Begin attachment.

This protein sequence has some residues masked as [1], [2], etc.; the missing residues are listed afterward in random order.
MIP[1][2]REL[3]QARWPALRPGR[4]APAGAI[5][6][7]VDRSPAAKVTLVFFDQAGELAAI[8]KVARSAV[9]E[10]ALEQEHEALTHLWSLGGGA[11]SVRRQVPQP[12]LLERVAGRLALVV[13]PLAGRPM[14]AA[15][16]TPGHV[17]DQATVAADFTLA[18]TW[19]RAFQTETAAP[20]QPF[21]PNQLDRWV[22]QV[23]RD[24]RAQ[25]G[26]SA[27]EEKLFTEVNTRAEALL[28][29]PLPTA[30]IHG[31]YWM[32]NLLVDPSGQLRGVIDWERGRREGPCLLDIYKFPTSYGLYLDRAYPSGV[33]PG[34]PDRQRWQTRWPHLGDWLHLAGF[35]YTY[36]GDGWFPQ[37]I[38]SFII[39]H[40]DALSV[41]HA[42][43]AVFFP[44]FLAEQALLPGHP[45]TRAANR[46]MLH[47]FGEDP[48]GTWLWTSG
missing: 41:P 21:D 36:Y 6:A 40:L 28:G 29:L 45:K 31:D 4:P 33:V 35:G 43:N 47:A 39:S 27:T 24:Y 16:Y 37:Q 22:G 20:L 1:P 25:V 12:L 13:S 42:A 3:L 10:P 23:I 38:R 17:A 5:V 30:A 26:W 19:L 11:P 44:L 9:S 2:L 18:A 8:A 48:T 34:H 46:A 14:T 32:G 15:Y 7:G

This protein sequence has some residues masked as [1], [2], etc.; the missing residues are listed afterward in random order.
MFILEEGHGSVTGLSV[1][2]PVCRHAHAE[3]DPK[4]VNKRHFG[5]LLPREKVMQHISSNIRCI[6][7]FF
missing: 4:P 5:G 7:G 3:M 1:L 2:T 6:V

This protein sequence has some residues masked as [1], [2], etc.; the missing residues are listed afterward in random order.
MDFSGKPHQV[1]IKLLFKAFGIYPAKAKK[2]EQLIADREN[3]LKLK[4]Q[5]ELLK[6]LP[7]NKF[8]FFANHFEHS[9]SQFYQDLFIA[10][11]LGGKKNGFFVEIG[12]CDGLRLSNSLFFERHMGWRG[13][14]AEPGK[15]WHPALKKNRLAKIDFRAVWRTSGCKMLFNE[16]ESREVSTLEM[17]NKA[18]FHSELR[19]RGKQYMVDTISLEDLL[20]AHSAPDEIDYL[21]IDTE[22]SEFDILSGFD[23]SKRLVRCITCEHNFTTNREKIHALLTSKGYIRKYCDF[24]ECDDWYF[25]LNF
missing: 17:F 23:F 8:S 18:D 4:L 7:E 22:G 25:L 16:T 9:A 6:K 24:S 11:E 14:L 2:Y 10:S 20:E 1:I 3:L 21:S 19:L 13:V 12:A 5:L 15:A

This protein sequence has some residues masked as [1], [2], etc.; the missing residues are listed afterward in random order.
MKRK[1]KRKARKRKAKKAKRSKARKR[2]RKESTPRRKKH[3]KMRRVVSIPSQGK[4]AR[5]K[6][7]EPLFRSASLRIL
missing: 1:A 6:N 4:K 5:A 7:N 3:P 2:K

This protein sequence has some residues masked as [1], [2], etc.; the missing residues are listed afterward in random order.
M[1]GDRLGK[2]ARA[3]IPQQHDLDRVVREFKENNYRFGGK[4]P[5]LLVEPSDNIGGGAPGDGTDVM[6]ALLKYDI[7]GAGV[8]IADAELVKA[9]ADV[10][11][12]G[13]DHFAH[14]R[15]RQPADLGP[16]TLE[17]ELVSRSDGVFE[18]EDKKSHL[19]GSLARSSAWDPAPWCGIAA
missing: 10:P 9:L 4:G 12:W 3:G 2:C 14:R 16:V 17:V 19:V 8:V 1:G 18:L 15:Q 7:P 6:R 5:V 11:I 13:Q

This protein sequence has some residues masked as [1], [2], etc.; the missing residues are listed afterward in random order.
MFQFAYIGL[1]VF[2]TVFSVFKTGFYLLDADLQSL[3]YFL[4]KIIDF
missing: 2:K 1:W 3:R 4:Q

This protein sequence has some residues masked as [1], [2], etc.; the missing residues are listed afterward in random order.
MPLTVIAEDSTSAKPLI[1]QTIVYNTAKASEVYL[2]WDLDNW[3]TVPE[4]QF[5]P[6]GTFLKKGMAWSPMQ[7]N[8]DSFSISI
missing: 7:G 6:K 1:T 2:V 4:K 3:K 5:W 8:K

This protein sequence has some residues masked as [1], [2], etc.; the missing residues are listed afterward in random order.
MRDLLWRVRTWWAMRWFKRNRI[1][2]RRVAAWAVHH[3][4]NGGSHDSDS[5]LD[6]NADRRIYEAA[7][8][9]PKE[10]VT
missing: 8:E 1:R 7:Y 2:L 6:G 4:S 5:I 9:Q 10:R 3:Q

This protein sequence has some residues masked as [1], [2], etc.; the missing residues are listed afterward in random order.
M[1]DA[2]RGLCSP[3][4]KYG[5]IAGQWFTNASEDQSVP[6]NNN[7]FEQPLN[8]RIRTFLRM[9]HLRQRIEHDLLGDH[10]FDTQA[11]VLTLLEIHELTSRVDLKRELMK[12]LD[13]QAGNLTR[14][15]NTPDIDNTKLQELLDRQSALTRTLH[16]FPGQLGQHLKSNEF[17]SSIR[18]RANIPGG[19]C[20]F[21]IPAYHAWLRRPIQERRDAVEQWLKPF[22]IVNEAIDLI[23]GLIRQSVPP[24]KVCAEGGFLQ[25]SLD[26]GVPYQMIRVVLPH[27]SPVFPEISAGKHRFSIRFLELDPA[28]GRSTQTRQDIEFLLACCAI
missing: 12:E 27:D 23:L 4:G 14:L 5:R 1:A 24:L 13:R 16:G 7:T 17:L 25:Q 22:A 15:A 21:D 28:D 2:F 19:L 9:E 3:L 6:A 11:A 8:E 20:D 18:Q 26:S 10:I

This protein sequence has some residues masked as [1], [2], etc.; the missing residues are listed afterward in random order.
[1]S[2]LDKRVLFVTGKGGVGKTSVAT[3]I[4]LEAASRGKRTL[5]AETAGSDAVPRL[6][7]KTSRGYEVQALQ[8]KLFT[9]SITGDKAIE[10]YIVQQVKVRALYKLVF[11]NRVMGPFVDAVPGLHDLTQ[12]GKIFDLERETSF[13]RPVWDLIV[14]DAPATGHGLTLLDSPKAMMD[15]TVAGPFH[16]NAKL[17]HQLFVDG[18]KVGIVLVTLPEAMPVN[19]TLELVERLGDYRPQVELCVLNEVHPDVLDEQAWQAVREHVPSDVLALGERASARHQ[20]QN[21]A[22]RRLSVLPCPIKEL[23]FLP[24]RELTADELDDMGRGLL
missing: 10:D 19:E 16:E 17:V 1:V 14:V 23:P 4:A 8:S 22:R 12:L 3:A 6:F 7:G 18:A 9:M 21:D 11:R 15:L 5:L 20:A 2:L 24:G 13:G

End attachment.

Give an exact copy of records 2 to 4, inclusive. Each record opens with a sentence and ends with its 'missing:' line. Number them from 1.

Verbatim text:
This protein sequence has some residues masked as [1], [2], etc.; the missing residues are listed afterward in random order.
MFILEEGHGSVTGLSV[1][2]PVCRHAHAE[3]DPK[4]VNKRHFG[5]LLPREKVMQHISSNIRCI[6][7]FF
missing: 4:P 5:G 7:G 3:M 1:L 2:T 6:V

This protein sequence has some residues masked as [1], [2], etc.; the missing residues are listed afterward in random order.
MDFSGKPHQV[1]IKLLFKAFGIYPAKAKK[2]EQLIADREN[3]LKLK[4]Q[5]ELLK[6]LP[7]NKF[8]FFANHFEHS[9]SQFYQDLFIA[10][11]LGGKKNGFFVEIG[12]CDGLRLSNSLFFERHMGWRG[13][14]AEPGK[15]WHPALKKNRLAKIDFRAVWRTSGCKMLFNE[16]ESREVSTLEM[17]NKA[18]FHSELR[19]RGKQYMVDTISLEDLL[20]AHSAPDEIDYL[21]IDTE[22]SEFDILSGFD[23]SKRLVRCITCEHNFTTNREKIHALLTSKGYIRKYCDF[24]ECDDWYF[25]LNF
missing: 17:F 23:F 8:S 18:D 4:L 7:E 22:G 25:L 16:T 9:A 6:K 24:S 11:E 14:L 2:Y 10:S 20:E 1:I 3:L 21:S 19:L 13:V 12:A 5:L 15:A

This protein sequence has some residues masked as [1], [2], etc.; the missing residues are listed afterward in random order.
MKRK[1]KRKARKRKAKKAKRSKARKR[2]RKESTPRRKKH[3]KMRRVVSIPSQGK[4]AR[5]K[6][7]EPLFRSASLRIL
missing: 1:A 6:N 4:K 5:A 7:N 3:P 2:K